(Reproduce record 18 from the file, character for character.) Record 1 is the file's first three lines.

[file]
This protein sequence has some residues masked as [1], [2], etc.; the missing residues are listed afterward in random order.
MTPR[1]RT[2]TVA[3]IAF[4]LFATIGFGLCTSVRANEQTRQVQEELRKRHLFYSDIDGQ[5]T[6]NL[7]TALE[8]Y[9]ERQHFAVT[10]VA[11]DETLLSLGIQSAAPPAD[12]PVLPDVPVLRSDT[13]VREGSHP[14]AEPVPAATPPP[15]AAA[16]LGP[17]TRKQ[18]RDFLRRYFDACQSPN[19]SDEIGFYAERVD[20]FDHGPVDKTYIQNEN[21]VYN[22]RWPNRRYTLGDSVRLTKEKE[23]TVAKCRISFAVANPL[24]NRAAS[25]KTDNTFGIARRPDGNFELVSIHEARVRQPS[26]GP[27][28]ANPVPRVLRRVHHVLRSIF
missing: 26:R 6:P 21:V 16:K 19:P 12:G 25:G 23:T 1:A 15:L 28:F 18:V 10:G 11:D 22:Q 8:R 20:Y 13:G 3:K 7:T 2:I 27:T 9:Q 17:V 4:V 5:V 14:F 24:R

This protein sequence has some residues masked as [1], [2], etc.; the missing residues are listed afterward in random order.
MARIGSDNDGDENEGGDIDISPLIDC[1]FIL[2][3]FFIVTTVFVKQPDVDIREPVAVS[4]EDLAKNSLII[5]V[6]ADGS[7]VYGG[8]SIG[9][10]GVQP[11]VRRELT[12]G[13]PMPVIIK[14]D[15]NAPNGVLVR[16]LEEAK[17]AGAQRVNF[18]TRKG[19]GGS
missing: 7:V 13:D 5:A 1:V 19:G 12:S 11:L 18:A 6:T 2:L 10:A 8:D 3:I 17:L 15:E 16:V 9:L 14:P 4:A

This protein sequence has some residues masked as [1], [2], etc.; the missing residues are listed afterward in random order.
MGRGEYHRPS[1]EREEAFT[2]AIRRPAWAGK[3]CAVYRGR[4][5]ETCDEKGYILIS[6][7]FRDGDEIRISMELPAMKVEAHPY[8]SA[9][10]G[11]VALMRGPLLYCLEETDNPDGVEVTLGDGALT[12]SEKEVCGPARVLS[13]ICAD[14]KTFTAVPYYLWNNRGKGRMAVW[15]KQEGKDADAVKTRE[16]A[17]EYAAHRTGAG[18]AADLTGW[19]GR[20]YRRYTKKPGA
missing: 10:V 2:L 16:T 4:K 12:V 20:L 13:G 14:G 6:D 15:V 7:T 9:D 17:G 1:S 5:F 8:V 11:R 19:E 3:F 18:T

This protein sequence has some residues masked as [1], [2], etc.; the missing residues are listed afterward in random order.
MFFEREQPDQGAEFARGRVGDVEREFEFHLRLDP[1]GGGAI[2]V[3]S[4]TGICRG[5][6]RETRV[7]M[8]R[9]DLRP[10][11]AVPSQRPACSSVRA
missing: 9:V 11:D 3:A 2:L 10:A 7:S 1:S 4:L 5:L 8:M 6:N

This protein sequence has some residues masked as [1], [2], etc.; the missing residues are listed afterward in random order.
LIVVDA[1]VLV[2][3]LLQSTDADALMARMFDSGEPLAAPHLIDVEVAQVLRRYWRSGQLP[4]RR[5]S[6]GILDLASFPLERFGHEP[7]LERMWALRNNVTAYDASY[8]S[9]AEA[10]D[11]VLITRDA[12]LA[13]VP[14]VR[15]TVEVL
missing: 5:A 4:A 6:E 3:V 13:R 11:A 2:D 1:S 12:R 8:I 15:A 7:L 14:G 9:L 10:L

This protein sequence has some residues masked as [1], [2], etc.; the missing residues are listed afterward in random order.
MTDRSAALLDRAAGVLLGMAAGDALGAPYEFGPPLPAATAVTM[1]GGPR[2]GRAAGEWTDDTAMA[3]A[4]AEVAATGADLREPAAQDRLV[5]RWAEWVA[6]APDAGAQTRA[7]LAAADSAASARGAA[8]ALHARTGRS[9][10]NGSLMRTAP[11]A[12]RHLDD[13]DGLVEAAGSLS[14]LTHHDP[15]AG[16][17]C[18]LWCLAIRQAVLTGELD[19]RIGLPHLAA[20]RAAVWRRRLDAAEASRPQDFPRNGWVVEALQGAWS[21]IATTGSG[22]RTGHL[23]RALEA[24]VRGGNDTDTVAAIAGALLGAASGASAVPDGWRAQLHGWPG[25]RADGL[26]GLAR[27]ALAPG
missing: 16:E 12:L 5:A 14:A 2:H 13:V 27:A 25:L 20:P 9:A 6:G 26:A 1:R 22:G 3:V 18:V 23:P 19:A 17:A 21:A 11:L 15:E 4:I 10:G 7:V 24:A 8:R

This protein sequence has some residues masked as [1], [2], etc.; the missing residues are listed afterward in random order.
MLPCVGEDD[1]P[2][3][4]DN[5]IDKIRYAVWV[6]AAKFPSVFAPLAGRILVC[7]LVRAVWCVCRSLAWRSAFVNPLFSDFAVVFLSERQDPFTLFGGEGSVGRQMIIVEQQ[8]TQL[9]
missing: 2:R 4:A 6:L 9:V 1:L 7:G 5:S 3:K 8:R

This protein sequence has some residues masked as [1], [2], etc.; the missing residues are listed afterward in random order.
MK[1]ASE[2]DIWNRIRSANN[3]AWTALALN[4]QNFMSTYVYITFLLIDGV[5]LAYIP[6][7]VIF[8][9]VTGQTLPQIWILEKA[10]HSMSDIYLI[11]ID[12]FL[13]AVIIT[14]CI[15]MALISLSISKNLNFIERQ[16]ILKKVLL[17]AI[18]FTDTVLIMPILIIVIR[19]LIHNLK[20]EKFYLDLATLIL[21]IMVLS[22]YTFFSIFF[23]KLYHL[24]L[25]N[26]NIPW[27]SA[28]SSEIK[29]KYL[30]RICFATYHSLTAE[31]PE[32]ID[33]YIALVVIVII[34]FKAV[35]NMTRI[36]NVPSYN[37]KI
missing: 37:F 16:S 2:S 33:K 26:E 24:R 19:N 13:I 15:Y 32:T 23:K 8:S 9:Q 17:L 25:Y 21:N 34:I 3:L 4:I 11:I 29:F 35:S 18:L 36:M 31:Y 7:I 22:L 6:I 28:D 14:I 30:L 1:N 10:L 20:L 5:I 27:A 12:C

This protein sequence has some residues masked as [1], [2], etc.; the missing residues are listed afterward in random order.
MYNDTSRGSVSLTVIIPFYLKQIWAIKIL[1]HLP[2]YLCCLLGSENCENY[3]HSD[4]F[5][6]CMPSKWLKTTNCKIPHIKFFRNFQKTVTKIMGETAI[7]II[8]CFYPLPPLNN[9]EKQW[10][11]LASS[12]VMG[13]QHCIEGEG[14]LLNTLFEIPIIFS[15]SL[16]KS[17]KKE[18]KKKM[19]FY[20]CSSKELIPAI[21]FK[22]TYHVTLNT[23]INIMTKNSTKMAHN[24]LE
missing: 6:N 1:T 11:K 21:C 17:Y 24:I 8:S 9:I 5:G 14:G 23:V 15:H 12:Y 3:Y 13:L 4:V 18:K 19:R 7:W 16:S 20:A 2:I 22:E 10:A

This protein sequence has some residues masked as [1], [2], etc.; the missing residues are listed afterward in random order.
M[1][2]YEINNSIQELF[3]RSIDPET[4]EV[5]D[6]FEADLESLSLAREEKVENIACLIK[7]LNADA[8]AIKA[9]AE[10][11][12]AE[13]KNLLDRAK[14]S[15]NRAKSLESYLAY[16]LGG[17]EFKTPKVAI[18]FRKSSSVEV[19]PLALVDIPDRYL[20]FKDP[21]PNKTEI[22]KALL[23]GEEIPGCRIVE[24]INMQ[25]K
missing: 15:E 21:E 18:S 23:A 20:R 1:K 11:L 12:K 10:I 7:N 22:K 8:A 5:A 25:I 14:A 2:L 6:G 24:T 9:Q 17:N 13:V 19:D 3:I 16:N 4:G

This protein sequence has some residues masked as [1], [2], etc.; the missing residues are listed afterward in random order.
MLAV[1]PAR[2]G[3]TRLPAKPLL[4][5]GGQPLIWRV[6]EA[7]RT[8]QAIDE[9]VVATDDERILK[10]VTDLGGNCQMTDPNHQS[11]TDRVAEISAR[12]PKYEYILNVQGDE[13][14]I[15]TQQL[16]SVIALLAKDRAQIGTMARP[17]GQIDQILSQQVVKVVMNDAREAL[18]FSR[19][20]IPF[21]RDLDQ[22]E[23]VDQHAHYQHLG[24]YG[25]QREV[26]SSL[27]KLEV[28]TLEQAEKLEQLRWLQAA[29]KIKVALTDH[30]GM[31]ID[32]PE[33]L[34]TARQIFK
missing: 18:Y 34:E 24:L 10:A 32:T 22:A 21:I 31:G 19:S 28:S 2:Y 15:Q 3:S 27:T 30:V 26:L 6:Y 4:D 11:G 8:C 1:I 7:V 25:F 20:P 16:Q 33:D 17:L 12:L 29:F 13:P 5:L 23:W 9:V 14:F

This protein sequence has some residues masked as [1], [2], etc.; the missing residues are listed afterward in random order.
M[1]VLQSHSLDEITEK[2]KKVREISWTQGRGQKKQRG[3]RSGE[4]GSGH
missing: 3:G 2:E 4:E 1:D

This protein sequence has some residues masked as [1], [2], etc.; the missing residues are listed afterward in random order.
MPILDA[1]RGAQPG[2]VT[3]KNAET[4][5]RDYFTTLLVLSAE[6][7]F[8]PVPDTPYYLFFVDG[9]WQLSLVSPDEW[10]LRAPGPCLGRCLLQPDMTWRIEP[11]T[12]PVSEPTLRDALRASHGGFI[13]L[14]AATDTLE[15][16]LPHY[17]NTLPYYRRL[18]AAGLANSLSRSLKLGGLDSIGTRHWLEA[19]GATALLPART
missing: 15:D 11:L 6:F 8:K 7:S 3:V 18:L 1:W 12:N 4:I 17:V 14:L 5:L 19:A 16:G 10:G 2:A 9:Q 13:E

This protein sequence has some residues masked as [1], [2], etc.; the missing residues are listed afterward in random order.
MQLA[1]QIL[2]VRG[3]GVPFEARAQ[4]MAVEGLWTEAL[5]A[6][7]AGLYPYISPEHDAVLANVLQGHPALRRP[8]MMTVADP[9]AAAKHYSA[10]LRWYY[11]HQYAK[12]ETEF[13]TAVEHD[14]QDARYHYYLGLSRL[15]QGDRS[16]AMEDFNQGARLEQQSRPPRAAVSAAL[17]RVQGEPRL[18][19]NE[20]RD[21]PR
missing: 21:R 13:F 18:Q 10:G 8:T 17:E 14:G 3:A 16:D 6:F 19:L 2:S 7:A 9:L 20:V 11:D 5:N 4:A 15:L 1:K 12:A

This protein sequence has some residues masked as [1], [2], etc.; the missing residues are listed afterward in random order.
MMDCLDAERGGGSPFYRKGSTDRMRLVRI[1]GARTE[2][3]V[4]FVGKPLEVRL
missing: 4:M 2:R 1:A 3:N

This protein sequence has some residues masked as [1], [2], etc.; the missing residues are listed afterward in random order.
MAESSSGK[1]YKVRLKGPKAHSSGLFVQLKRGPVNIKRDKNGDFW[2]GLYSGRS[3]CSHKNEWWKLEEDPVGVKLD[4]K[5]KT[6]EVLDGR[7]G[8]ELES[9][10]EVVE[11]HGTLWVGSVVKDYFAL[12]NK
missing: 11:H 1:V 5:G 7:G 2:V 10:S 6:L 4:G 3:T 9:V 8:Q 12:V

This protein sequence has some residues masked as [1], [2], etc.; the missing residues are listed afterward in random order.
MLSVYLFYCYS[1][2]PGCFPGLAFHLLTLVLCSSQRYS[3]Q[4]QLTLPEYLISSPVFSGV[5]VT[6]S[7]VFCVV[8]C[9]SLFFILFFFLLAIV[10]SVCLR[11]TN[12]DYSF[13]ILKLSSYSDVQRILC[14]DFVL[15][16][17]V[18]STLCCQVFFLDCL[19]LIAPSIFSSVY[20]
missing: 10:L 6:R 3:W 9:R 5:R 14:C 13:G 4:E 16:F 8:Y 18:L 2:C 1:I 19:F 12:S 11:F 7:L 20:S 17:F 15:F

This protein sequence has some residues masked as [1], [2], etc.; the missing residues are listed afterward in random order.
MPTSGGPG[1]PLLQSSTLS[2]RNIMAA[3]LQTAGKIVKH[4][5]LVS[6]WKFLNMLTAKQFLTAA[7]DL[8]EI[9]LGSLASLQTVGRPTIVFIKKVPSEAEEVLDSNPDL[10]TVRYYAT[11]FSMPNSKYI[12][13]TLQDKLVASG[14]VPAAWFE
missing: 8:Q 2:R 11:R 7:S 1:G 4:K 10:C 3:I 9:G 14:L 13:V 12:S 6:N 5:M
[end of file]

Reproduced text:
This protein sequence has some residues masked as [1], [2], etc.; the missing residues are listed afterward in random order.
MPTSGGPG[1]PLLQSSTLS[2]RNIMAA[3]LQTAGKIVKH[4][5]LVS[6]WKFLNMLTAKQFLTAA[7]DL[8]EI[9]LGSLASLQTVGRPTIVFIKKVPSEAEEVLDSNPDL[10]TVRYYAT[11]FSMPNSKYI[12][13]TLQDKLVASG[14]VPAAWFE
missing: 8:Q 2:R 11:R 7:S 1:G 4:K 10:C 3:I 9:G 14:L 13:V 12:S 6:N 5:M